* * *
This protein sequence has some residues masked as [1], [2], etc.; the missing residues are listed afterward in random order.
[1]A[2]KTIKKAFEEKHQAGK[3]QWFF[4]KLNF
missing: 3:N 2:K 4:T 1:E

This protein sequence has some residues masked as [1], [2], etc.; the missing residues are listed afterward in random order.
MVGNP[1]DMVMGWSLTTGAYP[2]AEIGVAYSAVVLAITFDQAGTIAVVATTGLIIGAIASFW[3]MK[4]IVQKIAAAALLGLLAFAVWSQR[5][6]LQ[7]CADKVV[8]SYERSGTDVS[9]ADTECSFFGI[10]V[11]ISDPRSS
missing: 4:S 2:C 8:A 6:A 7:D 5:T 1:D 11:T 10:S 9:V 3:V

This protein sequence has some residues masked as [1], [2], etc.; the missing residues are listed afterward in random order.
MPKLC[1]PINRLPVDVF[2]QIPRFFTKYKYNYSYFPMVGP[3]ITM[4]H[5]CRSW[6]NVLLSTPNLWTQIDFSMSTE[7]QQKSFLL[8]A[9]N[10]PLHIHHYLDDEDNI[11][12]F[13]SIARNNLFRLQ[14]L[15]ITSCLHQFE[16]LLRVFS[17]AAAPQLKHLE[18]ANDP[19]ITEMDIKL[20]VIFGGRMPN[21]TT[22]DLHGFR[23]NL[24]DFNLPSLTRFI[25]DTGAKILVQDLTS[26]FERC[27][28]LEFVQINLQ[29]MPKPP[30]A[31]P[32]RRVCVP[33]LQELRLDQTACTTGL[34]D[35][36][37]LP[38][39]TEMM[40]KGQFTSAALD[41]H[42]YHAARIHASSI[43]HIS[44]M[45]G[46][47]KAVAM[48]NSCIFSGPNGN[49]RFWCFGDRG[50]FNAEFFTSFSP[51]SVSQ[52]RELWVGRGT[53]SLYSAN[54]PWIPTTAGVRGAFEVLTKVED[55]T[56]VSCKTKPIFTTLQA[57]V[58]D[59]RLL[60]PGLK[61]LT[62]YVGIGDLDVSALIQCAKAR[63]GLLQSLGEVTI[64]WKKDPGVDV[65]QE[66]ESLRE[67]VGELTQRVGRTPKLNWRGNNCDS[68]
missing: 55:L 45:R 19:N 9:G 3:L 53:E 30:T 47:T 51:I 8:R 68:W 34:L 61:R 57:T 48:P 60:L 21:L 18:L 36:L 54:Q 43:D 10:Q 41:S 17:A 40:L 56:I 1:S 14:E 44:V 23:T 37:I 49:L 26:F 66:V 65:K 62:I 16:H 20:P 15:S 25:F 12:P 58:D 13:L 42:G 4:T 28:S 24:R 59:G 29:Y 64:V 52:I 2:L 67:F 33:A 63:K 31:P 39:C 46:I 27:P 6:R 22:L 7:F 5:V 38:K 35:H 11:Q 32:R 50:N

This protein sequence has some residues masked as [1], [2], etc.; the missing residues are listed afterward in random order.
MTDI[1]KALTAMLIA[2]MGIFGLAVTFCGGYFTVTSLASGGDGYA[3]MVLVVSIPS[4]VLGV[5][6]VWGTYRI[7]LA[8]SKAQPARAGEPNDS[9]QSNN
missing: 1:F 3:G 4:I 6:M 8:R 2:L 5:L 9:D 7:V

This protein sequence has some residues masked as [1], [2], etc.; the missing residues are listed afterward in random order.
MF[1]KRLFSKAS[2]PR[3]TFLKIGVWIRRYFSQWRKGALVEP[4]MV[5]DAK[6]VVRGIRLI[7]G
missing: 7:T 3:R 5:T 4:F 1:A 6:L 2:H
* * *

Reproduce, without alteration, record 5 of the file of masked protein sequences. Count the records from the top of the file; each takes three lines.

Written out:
This protein sequence has some residues masked as [1], [2], etc.; the missing residues are listed afterward in random order.
MF[1]KRLFSKAS[2]PR[3]TFLKIGVWIRRYFSQWRKGALVEP[4]MV[5]DAK[6]VVRGIRLI[7]G
missing: 7:T 3:R 5:T 4:F 1:A 6:L 2:H